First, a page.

September 13, 2015
Death is always a tragedy. No matter how we paint it, spin it, no matter how we affirm the beauty of the new life the dead may now live, death always remains a loss from our present sight, something unknown. Death is always something that the living we do our best to avoid and fight against with every ounce of our being.
And yet, death is an integral part of life. The Apostle Paul writes in I Corinthians 15, "Unless the seed dies, it remains only a seed — and not the plant or flower or tree it has been designed to be." Until we die, we cannot inherit full, abundant, and eternal life .
So we have come here today to dedicate a Memorial to our dead, a place where our loved ones, and we ourselves, may find a place of quiet, a citadel of solice, a resting place forever. A place where our family and friends may come, reflect, and remember those whom they love.
And the reason we do it is because we believe that death is never the final word. Those who have gone before us live in the presence of Eternal God, and the memory of their lives and witness of their faith live on now in us. The seeds of their life are planted firmly in the soil of our souls. Paraphrasing Abraham Lincoln: "it is up to us, the living, to make sure that these dead have not died in vain." There isn't a better place to make that remembrance than this holy place, this Good Shepherd Columbarium and Memorial Garden. But, we have come here today to do more than that.
We are here today in a place where the carillon bells toll to mark the passage of time. We are here in a place where the carillon plays sacred hymns reminding us that all time belongs ultimately to God. Convinced that our days past, present, and future belong to God we can with confidence claim the presence of God for us and for all of the dead in Christ.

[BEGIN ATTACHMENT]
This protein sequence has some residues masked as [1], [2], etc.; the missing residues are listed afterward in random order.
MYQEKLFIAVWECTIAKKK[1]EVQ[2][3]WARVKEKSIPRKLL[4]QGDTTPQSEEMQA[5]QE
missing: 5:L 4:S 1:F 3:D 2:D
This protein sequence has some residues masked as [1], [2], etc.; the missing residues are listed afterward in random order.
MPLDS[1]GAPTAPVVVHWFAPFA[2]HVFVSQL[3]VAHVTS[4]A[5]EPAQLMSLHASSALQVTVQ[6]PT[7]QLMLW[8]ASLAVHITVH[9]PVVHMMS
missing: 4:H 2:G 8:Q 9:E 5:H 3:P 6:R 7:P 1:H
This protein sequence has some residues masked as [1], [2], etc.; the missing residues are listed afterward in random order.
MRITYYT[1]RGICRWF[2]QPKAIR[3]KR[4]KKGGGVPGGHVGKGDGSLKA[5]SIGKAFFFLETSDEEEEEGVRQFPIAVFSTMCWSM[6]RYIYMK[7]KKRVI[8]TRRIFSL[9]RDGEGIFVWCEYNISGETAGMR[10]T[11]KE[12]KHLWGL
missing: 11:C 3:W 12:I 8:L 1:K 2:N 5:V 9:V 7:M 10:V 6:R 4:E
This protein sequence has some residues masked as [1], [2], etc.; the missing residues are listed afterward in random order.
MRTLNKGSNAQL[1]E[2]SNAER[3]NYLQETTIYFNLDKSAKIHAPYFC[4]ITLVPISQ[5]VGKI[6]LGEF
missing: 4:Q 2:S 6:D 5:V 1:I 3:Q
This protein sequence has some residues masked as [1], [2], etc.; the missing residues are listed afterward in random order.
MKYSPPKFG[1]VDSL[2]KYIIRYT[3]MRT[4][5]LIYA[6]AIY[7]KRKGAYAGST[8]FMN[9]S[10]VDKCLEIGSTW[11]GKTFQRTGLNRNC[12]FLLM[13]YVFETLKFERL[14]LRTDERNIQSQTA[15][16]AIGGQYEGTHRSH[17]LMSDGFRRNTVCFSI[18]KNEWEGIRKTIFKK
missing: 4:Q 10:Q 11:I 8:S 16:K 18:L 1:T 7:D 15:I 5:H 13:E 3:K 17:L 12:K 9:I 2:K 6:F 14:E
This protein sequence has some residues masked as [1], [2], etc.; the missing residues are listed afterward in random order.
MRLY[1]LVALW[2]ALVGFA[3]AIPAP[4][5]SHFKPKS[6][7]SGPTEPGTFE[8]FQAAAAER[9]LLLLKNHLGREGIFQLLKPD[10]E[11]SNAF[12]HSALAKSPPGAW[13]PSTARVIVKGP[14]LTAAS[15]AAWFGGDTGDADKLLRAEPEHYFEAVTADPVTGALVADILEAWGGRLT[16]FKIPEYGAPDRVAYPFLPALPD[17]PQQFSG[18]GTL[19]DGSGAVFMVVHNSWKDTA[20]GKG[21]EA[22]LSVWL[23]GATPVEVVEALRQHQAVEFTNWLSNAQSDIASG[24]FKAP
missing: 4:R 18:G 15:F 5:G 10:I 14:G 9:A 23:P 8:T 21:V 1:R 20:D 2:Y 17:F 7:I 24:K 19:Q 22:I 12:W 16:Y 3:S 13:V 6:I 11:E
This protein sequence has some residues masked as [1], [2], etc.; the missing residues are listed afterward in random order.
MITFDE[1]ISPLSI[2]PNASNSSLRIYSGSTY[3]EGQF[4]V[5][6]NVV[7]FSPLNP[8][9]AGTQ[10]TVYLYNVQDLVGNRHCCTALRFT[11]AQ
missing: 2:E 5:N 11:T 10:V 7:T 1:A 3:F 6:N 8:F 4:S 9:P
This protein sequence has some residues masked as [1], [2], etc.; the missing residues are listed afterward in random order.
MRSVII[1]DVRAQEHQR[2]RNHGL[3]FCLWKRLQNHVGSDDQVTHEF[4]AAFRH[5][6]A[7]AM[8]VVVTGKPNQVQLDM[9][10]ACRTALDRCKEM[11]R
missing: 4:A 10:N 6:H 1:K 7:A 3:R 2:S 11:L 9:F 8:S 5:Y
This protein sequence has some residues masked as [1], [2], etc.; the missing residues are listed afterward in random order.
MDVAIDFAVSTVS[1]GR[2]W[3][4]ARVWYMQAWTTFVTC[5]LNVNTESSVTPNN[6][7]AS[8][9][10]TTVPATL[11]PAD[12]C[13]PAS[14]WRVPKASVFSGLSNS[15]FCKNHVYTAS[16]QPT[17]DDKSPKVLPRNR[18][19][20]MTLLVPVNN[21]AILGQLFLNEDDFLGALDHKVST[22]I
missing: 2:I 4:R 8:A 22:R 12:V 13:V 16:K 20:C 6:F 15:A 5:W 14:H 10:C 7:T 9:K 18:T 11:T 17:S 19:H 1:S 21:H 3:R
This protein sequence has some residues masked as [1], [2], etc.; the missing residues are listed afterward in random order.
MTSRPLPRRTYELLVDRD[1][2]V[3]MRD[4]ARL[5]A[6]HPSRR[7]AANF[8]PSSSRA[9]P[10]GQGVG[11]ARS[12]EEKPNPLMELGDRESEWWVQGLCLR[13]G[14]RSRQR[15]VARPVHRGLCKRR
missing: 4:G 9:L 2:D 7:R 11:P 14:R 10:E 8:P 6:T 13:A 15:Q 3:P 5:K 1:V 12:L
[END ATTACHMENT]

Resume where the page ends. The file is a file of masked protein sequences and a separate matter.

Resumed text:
We are here in a place where giggles, shouts of joy, cries of fear and sobs of sadness echo from children’s playground over there. It is here that their voices, voices of the future remind us that we are tied to those who have preceded us to the Church triumphant. We stand upon the victories of those who preceded us and endure their failures as surely as they patiently persevered in the events of their days never losing faith in the God who sustains all living creatures. In this place, we are reminded that we make our own journey, surrounded by a cloud of witnesses.
If I may again reference and paraphrase from Abraham Lincoln, In his Gettysburg address, he said, "But, in a larger sense, we can not dedicate -- we can not consecrate -- we can not hallow -- this ground. Those who have struggled here, have consecrated it, far above our poor power to add or detract. The world will little note, nor long remember what we say here, but it can never forget what they did here."
So, this place is not dedicated merely for the dead. It is also for us the living, to be dedicated here to their unfinished work. It was work for which they prayed, worshiped, and served. It was work for which they fought overwhelming obstacles. So, their work becomes ours. Today, we dedicate ourselves to the great task remaining before us of devotion –the worship and service of the one Triune God known for all time as the great I Am.
Let us consecrate ourselves to being the people whose maker is God. Let us use this place as a space for remembering the utter, and complete faithfulness of God. Let us dedicate ourselves to the work they began.